Prime Minister, Theresa May has opted to delay legislation to increase National Insurance contributions (NICs) for the self-employed until the autumn amid a public backlash from senior Conservative MPs, including a government minister.
The decision by Chancellor of the Exchequer, Philip Hammond, to increase Class 4 NICs on earnings over £8,060 from 9% to 11% by April 2019 has been attacked for breaching a Conservative 2015 General Election manifesto pledge not to raise NICs.
The Prime Minister spoke briefly on the topic at a European summit in Brussels, insisting that despite delays to the legislation, the NIC rise would make the UK tax system “simpler, fairer and more progressive”.
“[However], it won’t be part of the finance bill. That is always what happens with national insurance changes. Those elements will be brought forward in the autumn,” added May.
This six-month period between the Spring Budget 2017 and the autumn legislation will give the Government time to publish a new paper that sets out the case for the Class 4 NIC changes.
“People will be able to look at the Government paper when we produce it, showing all our changes and take a judgement in the round,” said May.
“Of course, the Chancellor and his ministers will be speaking to MPs, business people and others to listen to their concerns.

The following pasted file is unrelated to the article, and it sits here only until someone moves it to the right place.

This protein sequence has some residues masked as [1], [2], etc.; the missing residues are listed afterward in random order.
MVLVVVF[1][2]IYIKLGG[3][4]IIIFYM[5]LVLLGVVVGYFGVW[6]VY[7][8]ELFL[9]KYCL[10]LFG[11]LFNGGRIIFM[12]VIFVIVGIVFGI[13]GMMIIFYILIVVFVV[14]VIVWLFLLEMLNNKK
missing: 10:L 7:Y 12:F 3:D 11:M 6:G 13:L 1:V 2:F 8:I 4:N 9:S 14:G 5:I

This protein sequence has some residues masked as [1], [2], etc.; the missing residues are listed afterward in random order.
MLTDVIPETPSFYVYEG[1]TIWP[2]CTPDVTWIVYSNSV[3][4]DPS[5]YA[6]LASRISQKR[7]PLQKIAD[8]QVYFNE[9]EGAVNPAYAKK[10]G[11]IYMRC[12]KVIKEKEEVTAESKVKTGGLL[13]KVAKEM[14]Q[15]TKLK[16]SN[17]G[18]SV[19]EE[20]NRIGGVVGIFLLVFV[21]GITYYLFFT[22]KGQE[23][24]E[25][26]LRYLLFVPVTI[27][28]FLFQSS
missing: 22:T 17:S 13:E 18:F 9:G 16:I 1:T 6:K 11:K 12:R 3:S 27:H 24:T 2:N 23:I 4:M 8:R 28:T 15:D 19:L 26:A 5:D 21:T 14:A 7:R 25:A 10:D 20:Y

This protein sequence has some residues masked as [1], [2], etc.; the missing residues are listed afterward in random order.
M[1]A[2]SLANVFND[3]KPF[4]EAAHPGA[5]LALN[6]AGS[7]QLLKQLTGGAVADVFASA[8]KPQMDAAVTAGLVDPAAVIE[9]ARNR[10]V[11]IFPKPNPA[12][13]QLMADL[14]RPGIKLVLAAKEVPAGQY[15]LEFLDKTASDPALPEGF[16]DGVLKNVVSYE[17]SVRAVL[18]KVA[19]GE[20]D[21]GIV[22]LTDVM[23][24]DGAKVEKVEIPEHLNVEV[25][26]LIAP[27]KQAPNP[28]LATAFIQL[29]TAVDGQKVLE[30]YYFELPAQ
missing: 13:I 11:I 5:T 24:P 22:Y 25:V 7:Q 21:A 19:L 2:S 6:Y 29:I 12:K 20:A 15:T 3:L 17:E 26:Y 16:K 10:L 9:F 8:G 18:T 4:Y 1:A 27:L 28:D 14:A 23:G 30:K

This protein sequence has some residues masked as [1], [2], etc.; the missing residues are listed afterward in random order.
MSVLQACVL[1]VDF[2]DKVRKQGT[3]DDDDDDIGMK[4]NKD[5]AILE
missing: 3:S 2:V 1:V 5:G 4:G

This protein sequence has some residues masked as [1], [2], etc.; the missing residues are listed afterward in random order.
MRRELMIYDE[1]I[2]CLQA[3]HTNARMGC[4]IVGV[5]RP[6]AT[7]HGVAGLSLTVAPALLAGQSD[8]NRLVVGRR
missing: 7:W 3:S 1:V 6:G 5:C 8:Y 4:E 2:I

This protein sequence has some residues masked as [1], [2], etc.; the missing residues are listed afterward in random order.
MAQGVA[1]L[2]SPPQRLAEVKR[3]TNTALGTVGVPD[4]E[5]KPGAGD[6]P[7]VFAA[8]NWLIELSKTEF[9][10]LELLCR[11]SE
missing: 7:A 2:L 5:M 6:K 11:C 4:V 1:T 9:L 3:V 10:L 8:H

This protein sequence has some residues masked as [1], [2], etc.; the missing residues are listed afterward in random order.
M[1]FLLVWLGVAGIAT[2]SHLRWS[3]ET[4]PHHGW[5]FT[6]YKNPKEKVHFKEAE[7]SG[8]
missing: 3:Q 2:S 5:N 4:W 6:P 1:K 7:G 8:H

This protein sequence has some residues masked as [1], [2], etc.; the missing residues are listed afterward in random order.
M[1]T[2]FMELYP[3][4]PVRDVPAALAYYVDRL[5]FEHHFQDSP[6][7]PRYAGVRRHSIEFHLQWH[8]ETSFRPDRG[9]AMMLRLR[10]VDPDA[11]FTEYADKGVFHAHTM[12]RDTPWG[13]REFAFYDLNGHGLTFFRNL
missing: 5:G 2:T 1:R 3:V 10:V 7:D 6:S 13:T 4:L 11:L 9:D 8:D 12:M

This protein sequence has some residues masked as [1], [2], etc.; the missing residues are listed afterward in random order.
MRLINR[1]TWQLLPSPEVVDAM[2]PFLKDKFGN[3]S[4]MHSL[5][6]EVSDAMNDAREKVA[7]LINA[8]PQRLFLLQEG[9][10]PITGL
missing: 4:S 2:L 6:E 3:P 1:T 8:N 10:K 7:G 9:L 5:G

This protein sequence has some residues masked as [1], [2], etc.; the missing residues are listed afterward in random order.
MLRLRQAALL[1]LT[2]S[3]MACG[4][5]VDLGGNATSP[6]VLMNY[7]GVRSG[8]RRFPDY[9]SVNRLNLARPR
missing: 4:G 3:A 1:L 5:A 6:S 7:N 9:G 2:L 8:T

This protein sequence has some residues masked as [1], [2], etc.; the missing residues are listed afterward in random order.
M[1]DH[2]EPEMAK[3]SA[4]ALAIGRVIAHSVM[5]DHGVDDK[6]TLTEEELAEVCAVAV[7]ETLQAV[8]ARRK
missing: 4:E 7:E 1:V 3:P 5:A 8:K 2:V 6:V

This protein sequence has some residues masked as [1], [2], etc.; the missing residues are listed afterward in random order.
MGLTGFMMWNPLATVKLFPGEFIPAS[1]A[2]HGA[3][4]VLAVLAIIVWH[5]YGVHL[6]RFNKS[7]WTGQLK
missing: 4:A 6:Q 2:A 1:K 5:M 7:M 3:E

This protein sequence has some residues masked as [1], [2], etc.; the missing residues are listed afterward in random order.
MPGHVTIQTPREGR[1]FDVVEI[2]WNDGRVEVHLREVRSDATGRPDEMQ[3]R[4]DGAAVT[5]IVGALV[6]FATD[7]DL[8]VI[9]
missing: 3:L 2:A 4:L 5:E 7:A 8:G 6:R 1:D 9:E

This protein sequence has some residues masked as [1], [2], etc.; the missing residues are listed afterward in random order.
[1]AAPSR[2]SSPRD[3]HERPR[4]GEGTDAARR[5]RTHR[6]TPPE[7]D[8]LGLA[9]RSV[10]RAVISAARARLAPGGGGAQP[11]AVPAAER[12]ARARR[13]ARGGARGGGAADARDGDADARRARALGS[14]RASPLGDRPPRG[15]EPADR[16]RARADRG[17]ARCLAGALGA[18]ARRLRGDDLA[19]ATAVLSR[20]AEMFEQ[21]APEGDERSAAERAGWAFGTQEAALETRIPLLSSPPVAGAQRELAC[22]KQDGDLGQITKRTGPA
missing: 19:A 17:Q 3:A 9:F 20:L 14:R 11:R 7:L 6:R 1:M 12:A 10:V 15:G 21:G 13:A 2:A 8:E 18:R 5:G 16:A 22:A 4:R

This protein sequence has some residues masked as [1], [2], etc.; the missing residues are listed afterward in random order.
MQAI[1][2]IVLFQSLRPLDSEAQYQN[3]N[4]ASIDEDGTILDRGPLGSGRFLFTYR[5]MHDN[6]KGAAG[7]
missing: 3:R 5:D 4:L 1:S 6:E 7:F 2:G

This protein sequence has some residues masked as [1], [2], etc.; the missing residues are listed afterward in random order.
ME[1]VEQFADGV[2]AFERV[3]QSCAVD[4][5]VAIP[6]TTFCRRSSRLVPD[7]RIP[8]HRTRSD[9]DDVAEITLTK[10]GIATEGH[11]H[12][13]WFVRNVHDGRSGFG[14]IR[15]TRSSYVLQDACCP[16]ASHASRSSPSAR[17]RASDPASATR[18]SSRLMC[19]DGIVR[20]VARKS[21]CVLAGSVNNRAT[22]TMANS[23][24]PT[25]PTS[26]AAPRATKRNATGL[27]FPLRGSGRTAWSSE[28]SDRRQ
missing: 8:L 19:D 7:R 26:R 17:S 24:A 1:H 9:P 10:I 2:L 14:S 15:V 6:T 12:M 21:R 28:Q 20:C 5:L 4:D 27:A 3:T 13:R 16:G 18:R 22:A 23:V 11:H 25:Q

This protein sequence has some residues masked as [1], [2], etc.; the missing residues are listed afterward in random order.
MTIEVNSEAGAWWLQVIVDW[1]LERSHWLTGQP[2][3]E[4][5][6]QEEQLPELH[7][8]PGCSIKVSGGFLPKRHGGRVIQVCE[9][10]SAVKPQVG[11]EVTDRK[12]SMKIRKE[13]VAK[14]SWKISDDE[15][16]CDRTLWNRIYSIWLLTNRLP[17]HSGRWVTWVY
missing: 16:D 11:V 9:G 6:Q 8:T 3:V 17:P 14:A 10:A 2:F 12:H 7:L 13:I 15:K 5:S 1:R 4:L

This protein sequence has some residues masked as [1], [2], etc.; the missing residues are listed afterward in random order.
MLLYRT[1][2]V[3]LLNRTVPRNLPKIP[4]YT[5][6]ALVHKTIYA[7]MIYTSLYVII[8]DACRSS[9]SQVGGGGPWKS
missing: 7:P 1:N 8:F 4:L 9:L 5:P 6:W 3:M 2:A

“This is a change that leaves lower paid self-employed workers better off.”
In addition, a report into the changing nature of the UK’s workforce will also look closely at the gig economy and the self-employed community and is due for publication in the summer.
The report's author Matthew Taylor, a previous adviser to the New Labour government under Tony Blair, is predicted to recommend enhancing employment rights and social benefits for the self-employed sector.
Former Conservative Party leader, Iain Duncan Smith believes the Class 4 NICs legislation should be reviewed at the next budget, considering areas such as the upcoming Taylor report.
“I would like to see that kept, the ball in play, because it doesn’t land until next year, so there is plenty of scope to look [at] how this actually affects them and to listen to business representatives,” said Duncan Smith.
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